Unhooked: Alt-Seafood Startups Face Headwinds Despite Urgent Need for Fish-Free Solutions

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San Francisco-based New Wave Foods and Germany’s Ordinary Seafood have become the latest casualties in the alternative protein sector, spotlighting the troubles experienced by the vegan seafood category in recent times.

In a short space of time, New Wave Foods and Ordinary Seafood have been forced to cease operations. In what is already a tiny space in the alternative protein world, plant-based seafood has faced major headwinds lately.

New Wave Foods said it was unable to pay its debts in full, and is now set to liquidate its assets, while Ordinary Seafood fell victim to the increasingly volatile funding landscape for food tech. It has left the alternative seafood sector reeling, but industry members are hoping to mobilise efforts to continue its growth in the face of climate change.

New Wave Foods and Ordinary Seafood cease operations

Courtesy: Ordinary Seafood

In November, New Wave Foods entered into a voluntary assignment for the benefit of the creditors (ABC), an alternative to formal bankruptcy proceedings that involves transferring assets from a debtor to a trust to liquidate them and distribute the proceeds. In effect, the company was “indebted to various creditors” and “unable to pay its debts in full”.

Creditors have a mid-May deadline to submit claims against the business, which rolled out its vegan shrimp in US foodservice through a partnership with Dot Foods in 2021, months after closing an $18M Series A fundraiser. “Although we were gaining momentum in 2023 and had secured a major customer for 2024 sales, we couldn’t outrun industry headwinds,” New Wave Foods co-founder and CEO Michelle Wolf told AFN.

“Our focus had been on healthy business fundamentals since I became CEO in late 2021 and I’m proud of what we achieved. I believe New Wave has been one of the stepping stones toward more sustainable eating, whether by delighting diners, inspiring competitors, or advancing plant-based innovation,” she added. “I continue to have faith in the industry’s long-term success, but the environment we’re in will continue to push companies to prioritise like we did and explore innovation horizons.”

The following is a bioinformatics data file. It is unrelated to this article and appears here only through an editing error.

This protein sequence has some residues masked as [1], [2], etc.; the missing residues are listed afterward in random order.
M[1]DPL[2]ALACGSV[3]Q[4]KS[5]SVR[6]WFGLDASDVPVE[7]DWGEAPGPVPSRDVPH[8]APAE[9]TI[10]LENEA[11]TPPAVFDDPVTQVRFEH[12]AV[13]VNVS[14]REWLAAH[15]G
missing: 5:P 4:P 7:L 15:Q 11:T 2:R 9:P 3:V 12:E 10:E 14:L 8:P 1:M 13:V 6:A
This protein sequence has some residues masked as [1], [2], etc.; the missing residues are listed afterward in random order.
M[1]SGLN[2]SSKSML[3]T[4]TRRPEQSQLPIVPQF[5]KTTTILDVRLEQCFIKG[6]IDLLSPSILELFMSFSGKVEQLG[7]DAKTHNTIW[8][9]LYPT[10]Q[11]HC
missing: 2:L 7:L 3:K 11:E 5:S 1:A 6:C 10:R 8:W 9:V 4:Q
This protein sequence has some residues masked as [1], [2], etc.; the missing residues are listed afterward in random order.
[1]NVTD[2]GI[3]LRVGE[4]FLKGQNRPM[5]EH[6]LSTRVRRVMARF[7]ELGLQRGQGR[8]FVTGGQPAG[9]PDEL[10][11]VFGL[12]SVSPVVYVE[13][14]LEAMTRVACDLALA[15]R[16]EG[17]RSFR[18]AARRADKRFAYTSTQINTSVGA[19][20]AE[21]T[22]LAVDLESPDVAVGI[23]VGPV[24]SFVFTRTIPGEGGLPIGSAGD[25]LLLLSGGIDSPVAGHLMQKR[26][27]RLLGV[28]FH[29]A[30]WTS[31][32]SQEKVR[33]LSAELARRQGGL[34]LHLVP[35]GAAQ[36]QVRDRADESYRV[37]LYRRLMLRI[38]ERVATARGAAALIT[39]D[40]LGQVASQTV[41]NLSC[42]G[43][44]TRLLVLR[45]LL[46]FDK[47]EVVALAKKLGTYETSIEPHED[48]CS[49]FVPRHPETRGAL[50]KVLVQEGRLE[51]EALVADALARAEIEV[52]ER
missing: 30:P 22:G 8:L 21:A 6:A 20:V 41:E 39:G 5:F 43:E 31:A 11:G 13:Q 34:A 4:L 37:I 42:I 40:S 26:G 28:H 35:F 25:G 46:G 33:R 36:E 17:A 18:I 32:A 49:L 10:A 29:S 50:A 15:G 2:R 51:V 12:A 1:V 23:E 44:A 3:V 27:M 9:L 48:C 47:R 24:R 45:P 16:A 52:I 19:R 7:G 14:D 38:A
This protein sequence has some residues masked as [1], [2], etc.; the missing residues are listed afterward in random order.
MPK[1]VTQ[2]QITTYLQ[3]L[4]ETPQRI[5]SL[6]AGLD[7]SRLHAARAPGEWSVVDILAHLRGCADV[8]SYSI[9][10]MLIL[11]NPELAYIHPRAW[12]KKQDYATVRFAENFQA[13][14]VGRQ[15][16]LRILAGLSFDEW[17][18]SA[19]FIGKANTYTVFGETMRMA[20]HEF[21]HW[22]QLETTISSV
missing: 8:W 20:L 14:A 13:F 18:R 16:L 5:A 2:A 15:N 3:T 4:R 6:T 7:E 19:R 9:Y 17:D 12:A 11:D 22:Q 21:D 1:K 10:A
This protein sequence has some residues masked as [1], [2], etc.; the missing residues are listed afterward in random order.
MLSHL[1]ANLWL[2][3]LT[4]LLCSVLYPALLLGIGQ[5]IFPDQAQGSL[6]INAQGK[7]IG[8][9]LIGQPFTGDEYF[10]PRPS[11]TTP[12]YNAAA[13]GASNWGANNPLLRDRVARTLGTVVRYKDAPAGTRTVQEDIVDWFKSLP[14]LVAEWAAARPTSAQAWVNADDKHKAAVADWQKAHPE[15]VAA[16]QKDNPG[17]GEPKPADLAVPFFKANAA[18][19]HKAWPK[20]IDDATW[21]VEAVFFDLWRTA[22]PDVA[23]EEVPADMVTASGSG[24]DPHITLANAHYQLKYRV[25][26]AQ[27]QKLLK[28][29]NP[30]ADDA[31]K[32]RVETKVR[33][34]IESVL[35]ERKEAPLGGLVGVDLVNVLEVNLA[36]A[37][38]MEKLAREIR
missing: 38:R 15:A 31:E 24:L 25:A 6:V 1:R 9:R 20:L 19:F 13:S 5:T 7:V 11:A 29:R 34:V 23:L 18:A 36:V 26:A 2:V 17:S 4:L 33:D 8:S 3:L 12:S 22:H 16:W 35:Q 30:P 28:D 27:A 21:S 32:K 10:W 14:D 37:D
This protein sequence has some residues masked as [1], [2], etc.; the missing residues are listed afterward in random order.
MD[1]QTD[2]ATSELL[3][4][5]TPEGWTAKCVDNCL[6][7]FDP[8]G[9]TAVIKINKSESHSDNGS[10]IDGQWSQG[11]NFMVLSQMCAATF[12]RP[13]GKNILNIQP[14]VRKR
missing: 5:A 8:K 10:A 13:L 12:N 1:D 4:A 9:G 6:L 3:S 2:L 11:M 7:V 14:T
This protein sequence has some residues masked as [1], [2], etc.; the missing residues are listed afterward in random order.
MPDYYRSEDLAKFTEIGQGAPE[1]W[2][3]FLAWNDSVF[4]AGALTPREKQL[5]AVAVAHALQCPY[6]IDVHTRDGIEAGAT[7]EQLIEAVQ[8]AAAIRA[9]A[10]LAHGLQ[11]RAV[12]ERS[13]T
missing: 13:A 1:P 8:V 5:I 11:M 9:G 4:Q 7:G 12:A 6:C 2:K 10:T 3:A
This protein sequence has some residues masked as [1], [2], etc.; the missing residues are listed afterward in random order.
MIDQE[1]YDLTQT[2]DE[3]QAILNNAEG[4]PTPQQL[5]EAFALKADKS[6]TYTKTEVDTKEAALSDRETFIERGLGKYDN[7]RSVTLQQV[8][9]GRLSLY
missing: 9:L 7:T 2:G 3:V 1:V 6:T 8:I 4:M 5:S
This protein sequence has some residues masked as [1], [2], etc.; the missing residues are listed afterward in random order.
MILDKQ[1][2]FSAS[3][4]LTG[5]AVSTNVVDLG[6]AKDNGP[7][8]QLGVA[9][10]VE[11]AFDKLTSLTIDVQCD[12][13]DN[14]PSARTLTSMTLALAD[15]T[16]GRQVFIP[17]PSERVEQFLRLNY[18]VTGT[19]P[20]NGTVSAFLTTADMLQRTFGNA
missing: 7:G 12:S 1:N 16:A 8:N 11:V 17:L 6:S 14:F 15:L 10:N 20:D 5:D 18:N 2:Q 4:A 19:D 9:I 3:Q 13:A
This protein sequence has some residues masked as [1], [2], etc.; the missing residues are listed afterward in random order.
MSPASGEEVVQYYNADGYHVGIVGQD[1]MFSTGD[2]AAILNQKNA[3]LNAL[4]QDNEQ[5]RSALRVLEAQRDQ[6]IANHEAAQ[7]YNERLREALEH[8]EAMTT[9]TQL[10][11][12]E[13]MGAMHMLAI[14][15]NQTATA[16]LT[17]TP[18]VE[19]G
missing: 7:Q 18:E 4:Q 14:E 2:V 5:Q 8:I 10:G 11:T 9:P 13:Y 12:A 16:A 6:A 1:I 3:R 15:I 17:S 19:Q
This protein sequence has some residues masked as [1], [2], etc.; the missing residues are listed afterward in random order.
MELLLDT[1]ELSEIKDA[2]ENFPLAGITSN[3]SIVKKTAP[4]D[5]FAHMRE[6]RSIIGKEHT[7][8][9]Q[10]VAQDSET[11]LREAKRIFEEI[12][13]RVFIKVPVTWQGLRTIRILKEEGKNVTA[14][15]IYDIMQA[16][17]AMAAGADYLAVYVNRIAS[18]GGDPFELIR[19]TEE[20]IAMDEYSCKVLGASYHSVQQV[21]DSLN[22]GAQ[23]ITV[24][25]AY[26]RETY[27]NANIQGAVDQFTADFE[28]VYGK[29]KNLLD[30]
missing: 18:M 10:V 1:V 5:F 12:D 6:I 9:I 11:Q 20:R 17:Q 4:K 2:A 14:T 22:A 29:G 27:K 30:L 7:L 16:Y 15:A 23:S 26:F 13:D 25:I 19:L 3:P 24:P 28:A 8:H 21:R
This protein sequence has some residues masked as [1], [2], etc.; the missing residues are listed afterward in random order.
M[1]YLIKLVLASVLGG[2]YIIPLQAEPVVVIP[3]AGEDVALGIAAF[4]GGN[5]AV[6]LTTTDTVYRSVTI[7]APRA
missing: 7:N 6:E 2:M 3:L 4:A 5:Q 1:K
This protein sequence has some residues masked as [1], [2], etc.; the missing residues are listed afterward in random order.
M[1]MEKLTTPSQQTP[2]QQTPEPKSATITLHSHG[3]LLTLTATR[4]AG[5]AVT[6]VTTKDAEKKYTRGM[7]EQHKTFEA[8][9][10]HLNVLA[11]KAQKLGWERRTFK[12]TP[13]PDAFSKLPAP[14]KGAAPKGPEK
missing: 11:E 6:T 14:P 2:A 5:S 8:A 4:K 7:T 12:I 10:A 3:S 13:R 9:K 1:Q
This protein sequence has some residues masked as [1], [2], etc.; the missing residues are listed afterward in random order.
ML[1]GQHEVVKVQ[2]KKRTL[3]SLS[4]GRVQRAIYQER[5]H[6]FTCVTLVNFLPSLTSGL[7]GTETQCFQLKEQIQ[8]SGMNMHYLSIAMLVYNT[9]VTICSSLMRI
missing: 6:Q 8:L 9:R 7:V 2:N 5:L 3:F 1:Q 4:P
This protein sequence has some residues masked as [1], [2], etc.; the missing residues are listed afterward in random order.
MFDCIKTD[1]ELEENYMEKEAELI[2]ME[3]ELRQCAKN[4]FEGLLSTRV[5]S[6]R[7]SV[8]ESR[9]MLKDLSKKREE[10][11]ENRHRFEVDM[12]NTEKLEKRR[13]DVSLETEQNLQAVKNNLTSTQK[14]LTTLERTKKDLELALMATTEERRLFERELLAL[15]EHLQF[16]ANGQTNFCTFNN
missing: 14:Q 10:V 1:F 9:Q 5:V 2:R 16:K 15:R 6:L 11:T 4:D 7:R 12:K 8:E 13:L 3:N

Similarly, earlier this month, German player Ordinary Seafood’s operations came to a head, with founder and CEO Anton Pluschke announcing the development on LinkedIn. The two-year-old brand had just introduced its vegan tuna and smoked salmon at METRO outlets across the country in November, but a bleak, “dramatically changed” funding landscape led to its demise. “We have had to make the incredibly difficult decision to wind down operations and let go of our outstanding team,” wrote Pluschke.

In a email to Green Queen, Pluschke underlined the importance of industry collaboration and cautioned that major food system change will take time: “While we have seen tremendous recent improvements in conventional animal-based food analogues, we should not pretend that transforming global food systems will happen overnight. While entrepreneurs focus on developing new ingredients, engineering novel processing technologies, build new brands and sales channels, the successful transformation of the food industry requires collaboration and involvement from all stakeholders including government and policymakers, producers and farmers, food industry companies, consumers, research institutions, supply chain partners and investors and financial institutions. Getting this right will require a unified voice, a true collaborative effort for improved planetary health. We do not have time for dangerous hype cycles, we need a deeper understanding with real commitment and true partnership.” 

In a statement sent to Green Queen, Marissa Bronfman, founder of alternative seafood association Future Ocean Foods, which counts over 30 members, said: “We at Future Ocean Foods are all saddened that Ordinary Seafood is ceasing operations, an event precipitated by an extremely difficult fundraising environment for plant-based food and not reflective of the company’s fantastic alt-seafood products and passionate team.”

She added: “I applaud Anton for his exemplary leadership and know that we will continue to see incredible innovation from this visionary founder.”

The vegan seafood sector is dwarfed by plant-based meat and conventional seafood

vegan seafood market
Courtesy: The Good Food Institute